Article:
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CASE FILES


The Kidnapped Grandchildren (continued)

by Jake Ross

     Once there I settled down for the night in a very reasonable motel off the interstate.  Early the next morning I proceeded to Mr. Lane's employer and made contact with the personnel department.  Mr. Lane was out in the city working, so I was told.  However, the personnel department provided me with his home address.  The kind or work he did didn't necessarily call for eight hours, he could go home whenever he finished his assignments.  Someday he would only work three to five hours.  I went to the residential address hoping to find the mother and kids there.  No one was home.  I inquired around the neighborhood trying to find out if anyone knew them.  This was a small residential neighborhood and everybody spoke to you.  When they saw you for the first tie they still pretended to know you.  They were polite and very jubilant when speaking. 
     An old man was sitting in his back yard diagonally across from the house I was concerned with.  He looked to be about 90 years old. He was shelling pecans.  He told me everything I needed to know about the people across the street.
     "They moved into the house a few days ago, and they have two little beautiful kids, and they seem like nice people."  He also told me that the kids were over talking with him yesterday.  He said the husband works and gets home every day between four and five in the afternoon. "The young lady usually hangs around about this time every day, because she doesn't work."
     I thanked the old man and left. He never knew that I was  a private investigator, and he never knew my purpose for being there talking with him. I told him that I would be back.  I went to the Savannah Police Department and informed them of my visit.  They were very cooperative and willing to back me in the event I needed assistance.  When I returned to my surveillance location an officer even drove by to make sure that I was okay.  This made me feel welcome and happy.  I felt as though I was back in Florida among my fellow law enforcement friends of mine.  I received full  cooperation from everybody.  If people in the whole state of Georgia are that warm and kindhearted, well, that's where I need to live.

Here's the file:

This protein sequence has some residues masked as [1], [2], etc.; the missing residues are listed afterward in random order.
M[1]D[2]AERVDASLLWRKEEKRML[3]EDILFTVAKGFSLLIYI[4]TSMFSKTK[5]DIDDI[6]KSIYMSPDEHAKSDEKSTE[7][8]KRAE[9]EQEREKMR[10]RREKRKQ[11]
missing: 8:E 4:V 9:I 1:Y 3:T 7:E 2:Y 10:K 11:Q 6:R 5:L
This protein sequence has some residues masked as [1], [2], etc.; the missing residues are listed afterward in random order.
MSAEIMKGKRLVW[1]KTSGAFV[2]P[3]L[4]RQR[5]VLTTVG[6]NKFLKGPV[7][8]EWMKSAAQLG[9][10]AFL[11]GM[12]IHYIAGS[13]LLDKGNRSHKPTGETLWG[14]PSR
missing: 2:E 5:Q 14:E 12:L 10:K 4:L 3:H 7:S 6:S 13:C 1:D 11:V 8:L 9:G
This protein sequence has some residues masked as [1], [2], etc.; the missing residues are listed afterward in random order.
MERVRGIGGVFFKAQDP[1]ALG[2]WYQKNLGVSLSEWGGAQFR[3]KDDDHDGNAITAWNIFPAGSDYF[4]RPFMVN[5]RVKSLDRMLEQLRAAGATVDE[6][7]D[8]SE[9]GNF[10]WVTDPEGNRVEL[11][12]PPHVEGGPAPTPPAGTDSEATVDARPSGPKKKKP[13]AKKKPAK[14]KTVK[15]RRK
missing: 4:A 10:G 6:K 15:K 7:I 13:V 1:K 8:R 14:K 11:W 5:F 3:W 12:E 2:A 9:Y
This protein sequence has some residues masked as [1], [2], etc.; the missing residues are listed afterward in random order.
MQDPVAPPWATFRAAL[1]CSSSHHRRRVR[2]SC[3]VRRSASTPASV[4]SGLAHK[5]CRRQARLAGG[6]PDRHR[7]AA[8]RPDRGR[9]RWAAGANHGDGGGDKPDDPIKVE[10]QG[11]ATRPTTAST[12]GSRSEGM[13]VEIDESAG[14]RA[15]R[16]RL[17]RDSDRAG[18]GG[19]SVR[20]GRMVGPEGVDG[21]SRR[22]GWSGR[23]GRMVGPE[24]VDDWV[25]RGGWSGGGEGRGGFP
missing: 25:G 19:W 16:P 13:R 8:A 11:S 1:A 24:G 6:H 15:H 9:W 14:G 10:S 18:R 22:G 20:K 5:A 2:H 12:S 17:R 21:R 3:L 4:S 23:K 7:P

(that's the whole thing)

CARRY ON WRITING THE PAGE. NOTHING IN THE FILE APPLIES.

I watched the house while talking 
     
     
with the old man shelling pecans. His yard was covered with pecan trees so I'm sure he didn't miss the ones I ate.  About 4:50 p.m. a car pulled up in the yard. A man got out and went into the house, using his keys to open the front door.  It was Mr. Lane, and he was alone. I approached him in a very quick and authoritative manner, After gong through my identification process, I inquired about his girlfriend Delois, and the children.  He said," I thought they were home, because they're usually home by now." I explained to Mr. Land the consequences he would have to pay for kidnapping. He became very despondent, but was willing to cooperate with me completely.  He began to tell me that he didn't have anything to do with it.  He said he told Delois not to bother with those kids. "Now she's in trouble and got me into trouble too."